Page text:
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BTS: The Waterfall Shot from “So Mote It Be”


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THE CONCEPT

Last May I was approached by local Nashville Artist Persephone Godwin to create a music video for her song “So Mote It Be”. The song is very spiritual and dreamy and Persephone is a water sign, so she wanted to have a strong water element throughout the video. As luck would have it, my friend and I had just gone down to Machine Falls to test out some new equipment, so we instantly had images in our head of Persephone standing in front of the falls.


Video from Machine Falls that we turned into a short vignette.

EVINS MILL

Unfortunately, Machine Falls is a public place and there’s no way to prevent people from interrupting a shoot, so we wanted to find a similar place that could be a little more private. Persephone knew of a place east of Nashville called Evins Mill, which is part of Bed & Breakfast style Inn. Their waterfall is very private and they would allow us to block off the entrance for a few hours so we could be uninterrupted by other foot traffic.

The down-side (which really turned into an up-side as I’ll explain later) was that the pool at the bottom of the waterfall is much deeper than the one at Machine Falls. There we were able to wade no more than ankle deep to pretty much any corner of the falls. At Evins Mill, we would have to be almost swimming to get certain angles that we wanted.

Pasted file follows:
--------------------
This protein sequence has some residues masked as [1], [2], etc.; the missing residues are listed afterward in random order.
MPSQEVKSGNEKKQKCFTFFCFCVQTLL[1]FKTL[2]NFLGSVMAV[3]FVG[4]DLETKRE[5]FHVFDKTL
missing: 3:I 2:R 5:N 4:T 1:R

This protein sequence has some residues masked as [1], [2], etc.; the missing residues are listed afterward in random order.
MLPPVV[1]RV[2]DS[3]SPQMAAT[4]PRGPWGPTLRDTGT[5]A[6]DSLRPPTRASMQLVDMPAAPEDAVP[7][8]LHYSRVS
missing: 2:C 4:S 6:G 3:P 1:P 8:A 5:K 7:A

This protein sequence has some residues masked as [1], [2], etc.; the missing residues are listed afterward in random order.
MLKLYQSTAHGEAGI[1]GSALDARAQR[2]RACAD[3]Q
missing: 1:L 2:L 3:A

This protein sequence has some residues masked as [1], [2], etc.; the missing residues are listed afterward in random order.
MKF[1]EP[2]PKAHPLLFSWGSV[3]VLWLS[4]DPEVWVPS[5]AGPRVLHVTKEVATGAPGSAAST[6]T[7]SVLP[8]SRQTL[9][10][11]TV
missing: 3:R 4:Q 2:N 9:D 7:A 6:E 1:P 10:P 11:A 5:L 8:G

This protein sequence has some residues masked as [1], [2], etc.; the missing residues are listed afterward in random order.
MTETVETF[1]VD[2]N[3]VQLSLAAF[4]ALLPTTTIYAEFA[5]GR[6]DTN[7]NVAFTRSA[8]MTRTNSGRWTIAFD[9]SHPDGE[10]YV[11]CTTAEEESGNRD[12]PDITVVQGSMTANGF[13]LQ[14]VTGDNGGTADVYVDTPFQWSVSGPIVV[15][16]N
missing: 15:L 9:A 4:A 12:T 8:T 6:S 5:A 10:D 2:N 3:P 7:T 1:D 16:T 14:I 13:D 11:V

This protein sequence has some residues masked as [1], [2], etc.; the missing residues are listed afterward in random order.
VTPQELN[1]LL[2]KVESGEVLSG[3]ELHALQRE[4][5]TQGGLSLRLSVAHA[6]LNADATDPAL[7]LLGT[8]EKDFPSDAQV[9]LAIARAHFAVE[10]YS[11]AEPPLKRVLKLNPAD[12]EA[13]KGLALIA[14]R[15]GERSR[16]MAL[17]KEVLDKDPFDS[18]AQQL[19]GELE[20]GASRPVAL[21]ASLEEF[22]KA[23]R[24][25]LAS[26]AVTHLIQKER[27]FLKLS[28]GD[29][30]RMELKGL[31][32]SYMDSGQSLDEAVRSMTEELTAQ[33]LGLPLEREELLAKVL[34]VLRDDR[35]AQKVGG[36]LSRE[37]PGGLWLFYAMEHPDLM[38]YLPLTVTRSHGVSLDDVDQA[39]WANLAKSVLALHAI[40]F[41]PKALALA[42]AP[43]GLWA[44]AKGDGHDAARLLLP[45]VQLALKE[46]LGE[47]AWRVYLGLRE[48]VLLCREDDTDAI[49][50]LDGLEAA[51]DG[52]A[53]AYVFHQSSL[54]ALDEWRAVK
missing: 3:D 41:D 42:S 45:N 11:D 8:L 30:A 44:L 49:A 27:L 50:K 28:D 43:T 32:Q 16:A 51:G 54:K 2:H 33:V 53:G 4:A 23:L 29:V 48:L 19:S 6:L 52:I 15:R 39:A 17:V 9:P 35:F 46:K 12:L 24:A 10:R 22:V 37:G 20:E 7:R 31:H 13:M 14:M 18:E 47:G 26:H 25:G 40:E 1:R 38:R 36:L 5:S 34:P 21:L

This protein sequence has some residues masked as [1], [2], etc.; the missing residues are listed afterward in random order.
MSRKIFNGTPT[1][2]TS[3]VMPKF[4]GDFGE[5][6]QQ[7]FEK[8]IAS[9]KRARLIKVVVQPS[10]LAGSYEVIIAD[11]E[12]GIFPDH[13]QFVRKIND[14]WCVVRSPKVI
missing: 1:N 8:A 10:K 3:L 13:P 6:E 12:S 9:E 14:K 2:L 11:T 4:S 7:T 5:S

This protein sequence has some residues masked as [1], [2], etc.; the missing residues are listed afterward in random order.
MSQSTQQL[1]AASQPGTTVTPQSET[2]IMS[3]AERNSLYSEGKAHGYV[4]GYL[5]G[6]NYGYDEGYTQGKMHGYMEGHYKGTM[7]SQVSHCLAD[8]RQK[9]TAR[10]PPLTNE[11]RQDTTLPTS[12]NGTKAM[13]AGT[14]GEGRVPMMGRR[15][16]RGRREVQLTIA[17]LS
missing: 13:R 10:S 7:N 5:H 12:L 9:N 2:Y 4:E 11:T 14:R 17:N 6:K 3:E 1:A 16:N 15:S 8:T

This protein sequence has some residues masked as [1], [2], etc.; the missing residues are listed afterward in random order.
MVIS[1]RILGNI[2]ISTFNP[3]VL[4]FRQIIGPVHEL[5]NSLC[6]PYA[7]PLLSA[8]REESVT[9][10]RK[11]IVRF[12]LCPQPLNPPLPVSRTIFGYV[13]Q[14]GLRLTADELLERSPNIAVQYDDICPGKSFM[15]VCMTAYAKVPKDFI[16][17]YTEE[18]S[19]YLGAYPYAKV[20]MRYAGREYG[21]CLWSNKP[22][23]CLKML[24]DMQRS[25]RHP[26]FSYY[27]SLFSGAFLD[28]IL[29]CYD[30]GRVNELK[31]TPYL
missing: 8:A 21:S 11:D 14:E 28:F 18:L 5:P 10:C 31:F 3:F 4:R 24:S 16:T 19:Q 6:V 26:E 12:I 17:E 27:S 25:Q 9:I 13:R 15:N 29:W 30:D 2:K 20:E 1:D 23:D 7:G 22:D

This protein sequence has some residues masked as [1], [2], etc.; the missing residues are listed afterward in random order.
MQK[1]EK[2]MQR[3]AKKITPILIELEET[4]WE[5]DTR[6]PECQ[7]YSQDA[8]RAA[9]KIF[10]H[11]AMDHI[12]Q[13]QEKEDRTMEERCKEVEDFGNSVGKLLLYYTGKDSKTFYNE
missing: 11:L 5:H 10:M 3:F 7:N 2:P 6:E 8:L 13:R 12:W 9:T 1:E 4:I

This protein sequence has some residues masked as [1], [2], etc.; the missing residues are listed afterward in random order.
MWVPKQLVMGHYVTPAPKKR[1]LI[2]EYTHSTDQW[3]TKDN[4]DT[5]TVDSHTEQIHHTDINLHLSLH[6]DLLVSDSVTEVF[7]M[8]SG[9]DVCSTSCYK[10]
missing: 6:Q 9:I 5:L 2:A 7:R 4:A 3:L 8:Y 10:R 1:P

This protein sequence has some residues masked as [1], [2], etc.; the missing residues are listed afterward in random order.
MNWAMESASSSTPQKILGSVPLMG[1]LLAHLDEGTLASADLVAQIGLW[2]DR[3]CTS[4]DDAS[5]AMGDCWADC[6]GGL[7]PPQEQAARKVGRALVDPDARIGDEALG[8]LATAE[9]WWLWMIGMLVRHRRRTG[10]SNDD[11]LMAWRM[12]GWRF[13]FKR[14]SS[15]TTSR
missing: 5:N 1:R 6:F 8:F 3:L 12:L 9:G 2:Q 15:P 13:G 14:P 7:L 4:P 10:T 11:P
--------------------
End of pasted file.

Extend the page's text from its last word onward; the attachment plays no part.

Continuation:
HOW TO GO SWIMMING WITH A CAMERA

After doing some test shots out at Evins Mill, we decided we’d have to come back with an underwater housing. Thanks to BorrowLenses.com we were able to rent a specific housing for my Canon 60D and the lens port for my 24-70 f/2.8.

Just a little tip for anybody going underwater with any gear for the first time, make sure you test out the housing BEFORE putting your camera inside. Especially since this particular solution is modular (lens and body are separate components), you want to make sure all the O-Rings are properly fitted so they perfectly seal the camera inside. I’m glad I did this, since it’s hard to tell just how much you need to tighten everything. The first time I put this rig together, when I put it under water I noticed a small leak between the lens and body housing. I put a little more torque into the lens housing and it screwed in just a little bit more, stopping the leak.

To get a little more confident, I dipped the entire housing about a foot under water and checked inside – no leaks. Satisfied with the results, I put the camera in and went swimming. I will say I’m not 100% happy with how easy it is to use the camera in the housing. Even though it’s designed specifically for the 60D, the external controls are limited to the shutter release, the button to record video, and the main control dial on the top of the camera. Reviewing footage or changing settings once the camera is inside is completely impossible, and taking the camera out of the housing requires loosening several hex screws, so it’s not something you should think about doing while in the water. Knowing this, I made sure to set my exposure before locking everything down.